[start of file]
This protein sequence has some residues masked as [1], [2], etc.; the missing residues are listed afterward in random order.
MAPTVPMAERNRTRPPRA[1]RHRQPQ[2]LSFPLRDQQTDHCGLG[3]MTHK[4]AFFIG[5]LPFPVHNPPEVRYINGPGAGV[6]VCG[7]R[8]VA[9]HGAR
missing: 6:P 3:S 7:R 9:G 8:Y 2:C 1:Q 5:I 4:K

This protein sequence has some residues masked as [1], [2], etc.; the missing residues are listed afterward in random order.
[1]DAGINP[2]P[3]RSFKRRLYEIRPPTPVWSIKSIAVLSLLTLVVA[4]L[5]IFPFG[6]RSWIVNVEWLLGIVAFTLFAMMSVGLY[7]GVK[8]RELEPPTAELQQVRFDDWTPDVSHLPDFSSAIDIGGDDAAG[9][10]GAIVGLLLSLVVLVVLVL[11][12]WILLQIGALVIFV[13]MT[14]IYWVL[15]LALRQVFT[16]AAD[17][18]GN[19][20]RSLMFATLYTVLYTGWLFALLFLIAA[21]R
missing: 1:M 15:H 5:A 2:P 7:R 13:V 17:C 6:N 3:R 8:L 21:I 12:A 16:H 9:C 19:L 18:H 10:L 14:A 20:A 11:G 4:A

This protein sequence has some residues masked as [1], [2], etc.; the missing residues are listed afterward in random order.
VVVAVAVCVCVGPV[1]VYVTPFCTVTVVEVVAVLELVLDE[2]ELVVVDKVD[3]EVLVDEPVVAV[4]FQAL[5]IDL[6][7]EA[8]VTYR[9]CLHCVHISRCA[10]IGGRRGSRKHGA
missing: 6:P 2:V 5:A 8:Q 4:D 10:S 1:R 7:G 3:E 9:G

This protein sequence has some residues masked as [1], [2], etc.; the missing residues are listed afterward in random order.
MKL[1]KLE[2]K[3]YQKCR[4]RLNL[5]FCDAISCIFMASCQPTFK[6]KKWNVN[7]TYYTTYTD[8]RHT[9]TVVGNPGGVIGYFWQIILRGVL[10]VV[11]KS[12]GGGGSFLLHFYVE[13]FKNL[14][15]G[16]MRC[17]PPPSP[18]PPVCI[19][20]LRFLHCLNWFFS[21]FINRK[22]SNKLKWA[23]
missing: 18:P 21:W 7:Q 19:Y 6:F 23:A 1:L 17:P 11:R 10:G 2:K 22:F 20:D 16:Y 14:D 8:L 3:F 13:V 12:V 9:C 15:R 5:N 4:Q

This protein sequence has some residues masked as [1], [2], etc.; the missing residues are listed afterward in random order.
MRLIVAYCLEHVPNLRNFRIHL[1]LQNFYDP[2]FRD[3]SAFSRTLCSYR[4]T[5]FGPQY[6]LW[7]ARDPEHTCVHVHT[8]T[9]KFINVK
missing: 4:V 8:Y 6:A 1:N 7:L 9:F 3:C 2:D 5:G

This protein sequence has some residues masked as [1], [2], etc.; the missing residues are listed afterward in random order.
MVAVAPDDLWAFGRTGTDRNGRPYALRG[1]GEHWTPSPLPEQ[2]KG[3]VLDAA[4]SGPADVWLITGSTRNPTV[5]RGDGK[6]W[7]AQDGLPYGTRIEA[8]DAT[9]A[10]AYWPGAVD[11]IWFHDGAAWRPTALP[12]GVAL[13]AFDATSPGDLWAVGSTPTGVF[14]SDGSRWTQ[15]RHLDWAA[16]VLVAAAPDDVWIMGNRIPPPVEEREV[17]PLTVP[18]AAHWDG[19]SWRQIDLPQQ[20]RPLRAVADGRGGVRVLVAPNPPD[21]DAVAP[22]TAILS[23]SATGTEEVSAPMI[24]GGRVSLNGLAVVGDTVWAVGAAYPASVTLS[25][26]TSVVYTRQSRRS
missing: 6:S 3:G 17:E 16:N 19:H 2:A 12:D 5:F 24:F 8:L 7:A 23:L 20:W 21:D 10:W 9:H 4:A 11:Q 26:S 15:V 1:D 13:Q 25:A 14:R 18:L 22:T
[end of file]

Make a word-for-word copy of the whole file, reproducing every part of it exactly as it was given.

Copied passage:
This protein sequence has some residues masked as [1], [2], etc.; the missing residues are listed afterward in random order.
MAPTVPMAERNRTRPPRA[1]RHRQPQ[2]LSFPLRDQQTDHCGLG[3]MTHK[4]AFFIG[5]LPFPVHNPPEVRYINGPGAGV[6]VCG[7]R[8]VA[9]HGAR
missing: 6:P 3:S 7:R 9:G 8:Y 2:C 1:Q 5:I 4:K

This protein sequence has some residues masked as [1], [2], etc.; the missing residues are listed afterward in random order.
[1]DAGINP[2]P[3]RSFKRRLYEIRPPTPVWSIKSIAVLSLLTLVVA[4]L[5]IFPFG[6]RSWIVNVEWLLGIVAFTLFAMMSVGLY[7]GVK[8]RELEPPTAELQQVRFDDWTPDVSHLPDFSSAIDIGGDDAAG[9][10]GAIVGLLLSLVVLVVLVL[11][12]WILLQIGALVIFV[13]MT[14]IYWVL[15]LALRQVFT[16]AAD[17][18]GN[19][20]RSLMFATLYTVLYTGWLFALLFLIAA[21]R
missing: 1:M 15:H 5:A 2:P 7:R 13:V 17:C 6:N 3:R 8:L 21:I 12:A 16:H 9:C 19:L 18:H 10:L 14:A 20:A 11:G 4:A

This protein sequence has some residues masked as [1], [2], etc.; the missing residues are listed afterward in random order.
VVVAVAVCVCVGPV[1]VYVTPFCTVTVVEVVAVLELVLDE[2]ELVVVDKVD[3]EVLVDEPVVAV[4]FQAL[5]IDL[6][7]EA[8]VTYR[9]CLHCVHISRCA[10]IGGRRGSRKHGA
missing: 6:P 2:V 5:A 8:Q 4:D 10:S 1:R 7:G 3:E 9:G

This protein sequence has some residues masked as [1], [2], etc.; the missing residues are listed afterward in random order.
MKL[1]KLE[2]K[3]YQKCR[4]RLNL[5]FCDAISCIFMASCQPTFK[6]KKWNVN[7]TYYTTYTD[8]RHT[9]TVVGNPGGVIGYFWQIILRGVL[10]VV[11]KS[12]GGGGSFLLHFYVE[13]FKNL[14][15]G[16]MRC[17]PPPSP[18]PPVCI[19][20]LRFLHCLNWFFS[21]FINRK[22]SNKLKWA[23]
missing: 18:P 21:W 7:Q 19:Y 6:F 23:A 1:L 17:P 11:R 10:G 2:K 22:F 20:D 16:Y 14:D 8:L 3:F 13:V 12:V 9:C 15:R 5:N 4:Q

This protein sequence has some residues masked as [1], [2], etc.; the missing residues are listed afterward in random order.
MRLIVAYCLEHVPNLRNFRIHL[1]LQNFYDP[2]FRD[3]SAFSRTLCSYR[4]T[5]FGPQY[6]LW[7]ARDPEHTCVHVHT[8]T[9]KFINVK
missing: 4:V 8:Y 6:A 1:N 7:L 9:F 3:C 2:D 5:G

This protein sequence has some residues masked as [1], [2], etc.; the missing residues are listed afterward in random order.
MVAVAPDDLWAFGRTGTDRNGRPYALRG[1]GEHWTPSPLPEQ[2]KG[3]VLDAA[4]SGPADVWLITGSTRNPTV[5]RGDGK[6]W[7]AQDGLPYGTRIEA[8]DAT[9]A[10]AYWPGAVD[11]IWFHDGAAWRPTALP[12]GVAL[13]AFDATSPGDLWAVGSTPTGVF[14]SDGSRWTQ[15]RHLDWAA[16]VLVAAAPDDVWIMGNRIPPPVEEREV[17]PLTVP[18]AAHWDG[19]SWRQIDLPQQ[20]RPLRAVADGRGGVRVLVAPNPPD[21]DAVAP[22]TAILS[23]SATGTEEVSAPMI[24]GGRVSLNGLAVVGDTVWAVGAAYPASVTLS[25][26]TSVVYTRQSRRS
missing: 6:S 3:G 17:E 16:N 19:H 2:A 12:D 5:F 24:F 8:L 7:A 23:L 20:W 21:D 10:W 9:H 4:A 11:Q 26:S 15:V 1:D 13:Q 25:A 14:R 18:L 22:T